Local leaders urge city to rethink community policing

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Rev. Allen speaks at City Council on Tuesday, Oct. 4. (Photo courtesy of the City of Virginia Beach)

Reverend James Allen, president of the Virginia Beach Interdenominational Ministers Conference, spoke at a Virginia Beach City Council meeting on Tuesday, Oct. 4. (Photo courtesy of the City of Virginia Beach)

Local leaders pushing Virginia Beach to act on race relations and policing will share their concerns with the city on Saturday, as they did at a City Council meeting Tuesday.

In light of national attention surrounding race relations and police conduct, more than 30 people packed into the City Council chambers Tuesday night to support a five-point community policing plan that would prompt city leadership to address relations between the police and African American residents in Virginia Beach.

The plan was developed by a group of leaders from the Virginia Beach Interdenominational Ministers Conference, the Virginia Beach NAACP and the Virginia Beach African American Leadership Forum, who met with Mayor Will Sessoms and Police Chief James Cervera in early August. This Saturday, they’ll be meeting with City Manager Dave Hansen.

The Virginia Beach Police Department did not respond to a request for comment before deadline.

The plan identifies five areas that might improve community policing in the city:

  1. Increase hiring, retention and promotion of African American police officers to reflect Virginia Beach’s demographics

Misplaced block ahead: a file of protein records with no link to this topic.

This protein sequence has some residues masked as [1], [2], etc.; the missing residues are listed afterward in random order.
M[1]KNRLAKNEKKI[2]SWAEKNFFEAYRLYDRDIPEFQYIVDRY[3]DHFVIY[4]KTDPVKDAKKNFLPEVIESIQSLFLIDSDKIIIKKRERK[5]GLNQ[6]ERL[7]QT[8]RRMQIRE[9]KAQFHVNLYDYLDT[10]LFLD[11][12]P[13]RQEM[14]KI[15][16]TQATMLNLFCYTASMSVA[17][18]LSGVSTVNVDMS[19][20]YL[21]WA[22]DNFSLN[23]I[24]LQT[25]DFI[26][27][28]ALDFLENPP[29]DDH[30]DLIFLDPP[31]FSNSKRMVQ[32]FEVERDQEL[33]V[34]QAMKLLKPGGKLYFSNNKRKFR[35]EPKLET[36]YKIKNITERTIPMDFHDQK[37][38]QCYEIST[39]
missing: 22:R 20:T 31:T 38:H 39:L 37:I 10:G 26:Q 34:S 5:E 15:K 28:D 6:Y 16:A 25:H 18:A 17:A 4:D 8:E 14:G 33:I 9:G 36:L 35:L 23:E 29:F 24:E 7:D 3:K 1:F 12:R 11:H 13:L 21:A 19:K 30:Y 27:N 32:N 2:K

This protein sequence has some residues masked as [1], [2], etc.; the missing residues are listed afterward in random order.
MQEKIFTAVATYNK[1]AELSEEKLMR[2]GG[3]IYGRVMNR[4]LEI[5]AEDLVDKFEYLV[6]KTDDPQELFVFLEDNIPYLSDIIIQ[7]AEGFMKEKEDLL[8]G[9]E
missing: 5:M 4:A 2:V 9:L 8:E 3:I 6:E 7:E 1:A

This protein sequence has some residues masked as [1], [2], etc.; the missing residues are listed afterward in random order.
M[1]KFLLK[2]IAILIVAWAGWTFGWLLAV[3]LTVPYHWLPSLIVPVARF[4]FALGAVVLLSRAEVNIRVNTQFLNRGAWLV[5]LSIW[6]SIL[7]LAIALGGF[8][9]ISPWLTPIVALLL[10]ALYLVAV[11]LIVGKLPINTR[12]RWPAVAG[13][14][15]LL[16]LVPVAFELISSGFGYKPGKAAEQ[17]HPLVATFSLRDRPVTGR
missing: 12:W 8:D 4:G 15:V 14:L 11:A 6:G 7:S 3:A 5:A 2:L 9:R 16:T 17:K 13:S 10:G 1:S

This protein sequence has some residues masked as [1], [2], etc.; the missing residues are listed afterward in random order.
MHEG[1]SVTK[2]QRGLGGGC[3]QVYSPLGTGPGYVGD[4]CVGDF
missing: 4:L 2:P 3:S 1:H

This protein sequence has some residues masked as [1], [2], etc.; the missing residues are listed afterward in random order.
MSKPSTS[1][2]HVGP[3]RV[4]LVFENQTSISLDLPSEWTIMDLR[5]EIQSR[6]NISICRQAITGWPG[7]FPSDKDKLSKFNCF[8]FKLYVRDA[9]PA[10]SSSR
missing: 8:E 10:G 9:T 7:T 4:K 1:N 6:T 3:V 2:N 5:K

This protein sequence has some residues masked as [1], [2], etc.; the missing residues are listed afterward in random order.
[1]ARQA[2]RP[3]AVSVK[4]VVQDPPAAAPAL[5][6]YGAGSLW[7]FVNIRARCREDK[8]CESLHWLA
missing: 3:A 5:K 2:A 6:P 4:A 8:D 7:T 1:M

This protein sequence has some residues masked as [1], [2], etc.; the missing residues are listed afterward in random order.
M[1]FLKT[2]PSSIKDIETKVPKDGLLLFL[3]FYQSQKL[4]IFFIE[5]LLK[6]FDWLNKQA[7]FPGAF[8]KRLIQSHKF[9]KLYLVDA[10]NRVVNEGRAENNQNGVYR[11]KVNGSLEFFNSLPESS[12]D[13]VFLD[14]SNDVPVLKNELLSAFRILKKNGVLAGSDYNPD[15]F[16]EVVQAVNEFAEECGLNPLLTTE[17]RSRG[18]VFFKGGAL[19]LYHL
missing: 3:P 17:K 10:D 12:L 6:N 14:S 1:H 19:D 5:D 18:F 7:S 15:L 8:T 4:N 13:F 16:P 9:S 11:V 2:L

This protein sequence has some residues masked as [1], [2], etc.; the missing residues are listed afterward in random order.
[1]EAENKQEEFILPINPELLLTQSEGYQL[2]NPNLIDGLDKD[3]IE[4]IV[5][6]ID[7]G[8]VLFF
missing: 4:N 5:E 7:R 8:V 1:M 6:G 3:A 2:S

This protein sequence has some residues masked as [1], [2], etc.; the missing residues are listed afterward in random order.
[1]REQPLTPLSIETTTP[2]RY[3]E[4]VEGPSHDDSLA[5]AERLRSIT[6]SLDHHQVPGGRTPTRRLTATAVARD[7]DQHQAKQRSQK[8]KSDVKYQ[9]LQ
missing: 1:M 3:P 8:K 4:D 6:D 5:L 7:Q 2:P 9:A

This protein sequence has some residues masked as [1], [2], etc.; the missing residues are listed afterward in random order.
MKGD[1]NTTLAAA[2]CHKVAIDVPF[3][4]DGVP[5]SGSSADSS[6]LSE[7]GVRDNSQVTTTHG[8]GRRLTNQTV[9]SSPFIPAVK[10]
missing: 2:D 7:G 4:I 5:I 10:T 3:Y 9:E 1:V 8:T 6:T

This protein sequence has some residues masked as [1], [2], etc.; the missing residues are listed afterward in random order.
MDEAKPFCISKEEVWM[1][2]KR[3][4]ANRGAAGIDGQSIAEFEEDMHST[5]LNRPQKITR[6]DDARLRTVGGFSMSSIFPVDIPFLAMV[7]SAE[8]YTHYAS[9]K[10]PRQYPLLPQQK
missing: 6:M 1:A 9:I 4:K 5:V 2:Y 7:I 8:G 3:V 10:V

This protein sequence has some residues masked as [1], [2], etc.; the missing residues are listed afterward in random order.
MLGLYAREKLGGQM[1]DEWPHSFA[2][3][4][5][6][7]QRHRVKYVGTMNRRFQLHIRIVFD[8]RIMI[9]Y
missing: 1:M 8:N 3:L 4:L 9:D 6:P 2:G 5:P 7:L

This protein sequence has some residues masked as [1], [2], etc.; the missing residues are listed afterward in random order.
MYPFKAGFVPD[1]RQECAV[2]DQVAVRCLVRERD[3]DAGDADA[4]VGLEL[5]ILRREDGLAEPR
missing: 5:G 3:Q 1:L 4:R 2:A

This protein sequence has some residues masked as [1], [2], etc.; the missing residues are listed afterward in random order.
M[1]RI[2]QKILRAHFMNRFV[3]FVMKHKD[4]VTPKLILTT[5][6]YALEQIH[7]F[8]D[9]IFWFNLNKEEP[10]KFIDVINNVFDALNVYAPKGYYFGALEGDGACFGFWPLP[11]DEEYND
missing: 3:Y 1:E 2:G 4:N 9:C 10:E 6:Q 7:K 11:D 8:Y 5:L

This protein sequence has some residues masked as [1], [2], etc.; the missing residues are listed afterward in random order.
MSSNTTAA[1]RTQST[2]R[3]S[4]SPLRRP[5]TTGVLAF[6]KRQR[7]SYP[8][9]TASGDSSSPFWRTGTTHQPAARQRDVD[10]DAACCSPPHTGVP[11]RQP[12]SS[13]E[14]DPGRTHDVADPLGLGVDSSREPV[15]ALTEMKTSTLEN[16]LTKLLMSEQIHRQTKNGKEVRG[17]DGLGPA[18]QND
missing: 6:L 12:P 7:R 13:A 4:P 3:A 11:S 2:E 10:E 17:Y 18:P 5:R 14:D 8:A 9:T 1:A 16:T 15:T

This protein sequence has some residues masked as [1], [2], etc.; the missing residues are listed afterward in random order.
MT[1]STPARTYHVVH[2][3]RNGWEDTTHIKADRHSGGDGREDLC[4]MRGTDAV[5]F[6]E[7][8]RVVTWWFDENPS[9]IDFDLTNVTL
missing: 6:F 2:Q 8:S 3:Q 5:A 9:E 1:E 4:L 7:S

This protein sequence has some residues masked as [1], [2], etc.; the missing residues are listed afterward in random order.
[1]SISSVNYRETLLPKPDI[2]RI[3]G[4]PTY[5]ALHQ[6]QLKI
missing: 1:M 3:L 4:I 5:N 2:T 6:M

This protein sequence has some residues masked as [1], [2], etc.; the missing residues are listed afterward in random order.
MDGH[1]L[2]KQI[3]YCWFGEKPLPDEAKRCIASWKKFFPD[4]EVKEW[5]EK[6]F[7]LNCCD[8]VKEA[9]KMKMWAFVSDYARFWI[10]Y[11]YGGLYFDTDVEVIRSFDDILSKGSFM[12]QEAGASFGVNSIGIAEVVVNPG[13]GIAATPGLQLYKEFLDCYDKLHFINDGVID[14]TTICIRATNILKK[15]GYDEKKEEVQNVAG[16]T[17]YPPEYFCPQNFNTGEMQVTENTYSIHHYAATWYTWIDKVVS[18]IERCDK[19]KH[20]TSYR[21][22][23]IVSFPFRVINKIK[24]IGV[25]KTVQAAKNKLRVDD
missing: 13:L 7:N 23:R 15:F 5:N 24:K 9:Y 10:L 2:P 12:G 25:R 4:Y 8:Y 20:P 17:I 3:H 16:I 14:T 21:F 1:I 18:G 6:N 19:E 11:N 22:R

2. Stop racial profiling in the city by improving data reporting and collection
  3. Use body cameras
  4. Use transparency in the police department
  5. Improve training and performance-review systems within the police department

At the end of the meeting, the coalition hopes for action from the city, according to Rev. James Allen, the president of the Virginia Beach Interdenominational Ministers Conference.

“OK, we can do this right now, these things may take extra time,” he said in an interview Wednesday. “Some things can’t be done with a phone call and we understand that.”

One thing the police department can do, he said, is track stops, not arrests, which are more indicative of profiling.

“Police have the right to look at a person and look at a profile and they can stop that person, and the thing that’s really scary to all of us is that those profiles are so general is that any person can be stopped.” 

He said the group intends to work with the city.

“We don’t want people to get the impression that we are against police or the city. We’re not,” Allen said. “But at the same time we’re not about to step back and allow things to be as they are because this is a dangerous situation.”

Another resident echoed his concerns at the City Council meeting Tuesday.

George Minns, president of the the Seatack Civic League, spoke in personal terms about racial profiling in Virginia Beach.

“I have been a victim of it, many have been a victim of it,” he said.

 

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Local leaders urge city to rethink community policing